Kosovo declared independence from Serbia on 17 February 2008.[146] As of 4 September 2020, 112 UN states recognised its independence, including all of its immediate neighbours, with the exception of Serbia.[147] However, 15 states have subsequently withdrawn recognition of the Republic of Kosovo.[148][149] Russia and China do not recognise Kosovo’s independence.[150] Since declaring independence, it has become a member of international institutions such as the International Monetary Fund and World Bank,[151][152] though not of the United Nations.

The Serb minority of Kosovo, which largely opposes the declaration of independence, has formed the Community Assembly of Kosovo and Metohija in response. The creation of the assembly was condemned by Kosovo’s President Fatmir Sejdiu, while UNMIK has said the assembly is not a serious issue because it will not have an operative role.[153]
On 8 October 2008, the UN General Assembly resolved, on a proposal by Serbia, to ask the International Court of Justice to render an advisory opinion on the legality of Kosovo’s declaration of independence. The advisory opinion, which is not binding over decisions by states to recognise or not recognise Kosovo, was rendered on 22 July 2010, holding that Kosovo’s declaration of independence was not in violation either of general principles of international law, which do not prohibit unilateral declarations of independence, nor of specific international law – in particular UNSCR 1244 – which did not define the final status process nor reserve the outcome to a decision of the Security Council.[154]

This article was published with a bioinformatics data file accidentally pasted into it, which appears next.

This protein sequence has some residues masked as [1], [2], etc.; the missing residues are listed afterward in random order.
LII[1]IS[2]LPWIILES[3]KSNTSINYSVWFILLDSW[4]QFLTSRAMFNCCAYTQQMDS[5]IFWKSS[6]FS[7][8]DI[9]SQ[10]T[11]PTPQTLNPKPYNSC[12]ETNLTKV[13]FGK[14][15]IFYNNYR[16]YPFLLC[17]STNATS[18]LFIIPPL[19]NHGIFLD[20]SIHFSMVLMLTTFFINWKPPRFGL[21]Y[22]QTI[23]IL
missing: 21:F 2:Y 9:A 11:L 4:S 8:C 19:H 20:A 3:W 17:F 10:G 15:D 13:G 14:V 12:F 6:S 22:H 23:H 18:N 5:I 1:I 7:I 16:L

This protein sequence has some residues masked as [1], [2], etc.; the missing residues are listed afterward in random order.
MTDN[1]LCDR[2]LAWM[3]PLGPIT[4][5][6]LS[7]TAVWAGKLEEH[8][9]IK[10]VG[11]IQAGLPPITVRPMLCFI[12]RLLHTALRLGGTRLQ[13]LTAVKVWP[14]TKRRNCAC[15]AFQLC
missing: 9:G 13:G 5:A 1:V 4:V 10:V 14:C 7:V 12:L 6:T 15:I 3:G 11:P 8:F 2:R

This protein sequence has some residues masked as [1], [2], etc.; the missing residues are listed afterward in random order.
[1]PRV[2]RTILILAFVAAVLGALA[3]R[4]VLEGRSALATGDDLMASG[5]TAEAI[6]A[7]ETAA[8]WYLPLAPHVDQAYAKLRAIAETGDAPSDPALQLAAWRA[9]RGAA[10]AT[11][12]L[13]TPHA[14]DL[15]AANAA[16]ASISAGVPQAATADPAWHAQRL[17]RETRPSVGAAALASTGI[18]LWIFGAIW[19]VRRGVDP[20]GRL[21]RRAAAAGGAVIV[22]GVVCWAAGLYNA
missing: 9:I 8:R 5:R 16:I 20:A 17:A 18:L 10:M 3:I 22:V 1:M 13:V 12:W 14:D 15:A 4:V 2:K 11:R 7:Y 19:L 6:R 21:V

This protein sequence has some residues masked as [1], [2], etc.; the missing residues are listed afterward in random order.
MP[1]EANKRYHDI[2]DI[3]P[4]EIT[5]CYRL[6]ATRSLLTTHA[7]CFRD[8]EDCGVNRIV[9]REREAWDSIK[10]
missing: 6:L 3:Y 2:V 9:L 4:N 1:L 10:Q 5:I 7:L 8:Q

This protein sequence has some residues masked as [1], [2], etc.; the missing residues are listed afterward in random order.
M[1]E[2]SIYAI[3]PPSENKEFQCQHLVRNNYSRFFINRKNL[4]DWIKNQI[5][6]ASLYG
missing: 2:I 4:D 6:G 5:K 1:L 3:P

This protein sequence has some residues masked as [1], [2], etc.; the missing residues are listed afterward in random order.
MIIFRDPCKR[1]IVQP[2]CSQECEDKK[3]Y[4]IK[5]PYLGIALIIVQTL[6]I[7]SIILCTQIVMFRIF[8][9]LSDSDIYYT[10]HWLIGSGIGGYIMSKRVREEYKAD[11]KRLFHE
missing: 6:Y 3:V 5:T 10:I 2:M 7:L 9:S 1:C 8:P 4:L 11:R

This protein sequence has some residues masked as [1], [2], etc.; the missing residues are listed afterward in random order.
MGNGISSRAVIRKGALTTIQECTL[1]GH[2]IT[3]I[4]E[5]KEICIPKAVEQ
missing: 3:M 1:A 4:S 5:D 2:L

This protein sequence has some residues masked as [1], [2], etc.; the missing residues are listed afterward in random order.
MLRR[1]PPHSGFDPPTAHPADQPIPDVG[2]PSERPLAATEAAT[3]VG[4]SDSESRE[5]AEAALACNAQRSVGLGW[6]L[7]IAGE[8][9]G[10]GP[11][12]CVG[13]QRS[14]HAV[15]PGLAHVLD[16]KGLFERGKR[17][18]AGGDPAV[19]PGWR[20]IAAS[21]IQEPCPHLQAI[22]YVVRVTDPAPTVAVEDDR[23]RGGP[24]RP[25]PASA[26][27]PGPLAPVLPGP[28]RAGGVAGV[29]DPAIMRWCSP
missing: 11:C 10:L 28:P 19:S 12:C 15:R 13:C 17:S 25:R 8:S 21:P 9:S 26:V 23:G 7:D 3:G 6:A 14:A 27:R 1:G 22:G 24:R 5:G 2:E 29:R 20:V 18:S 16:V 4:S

Some rapprochement between the two governments took place on 19 April 2013 as both parties reached the Brussels Agreement, an agreement brokered by the EU that would allow the Serb minority in Kosovo to have its own police force and court of appeals.[155] The agreement is yet to be ratified by either parliament.[156]


Kosovo is a multi-party parliamentary representative democratic republic. It is governed by legislative, executive and judicial institutions, which derive from the constitution, although, until the Brussels Agreement, North Kosovo was in practice largely controlled by institutions of Serbia or parallel institutions funded by Serbia. Legislative functions are vested in both the Parliament and the ministers within their competencies. The Government exercises the executive power and is composed of the Prime Minister as the head of government, the Deputy Prime Ministers and the Ministers of the various ministries.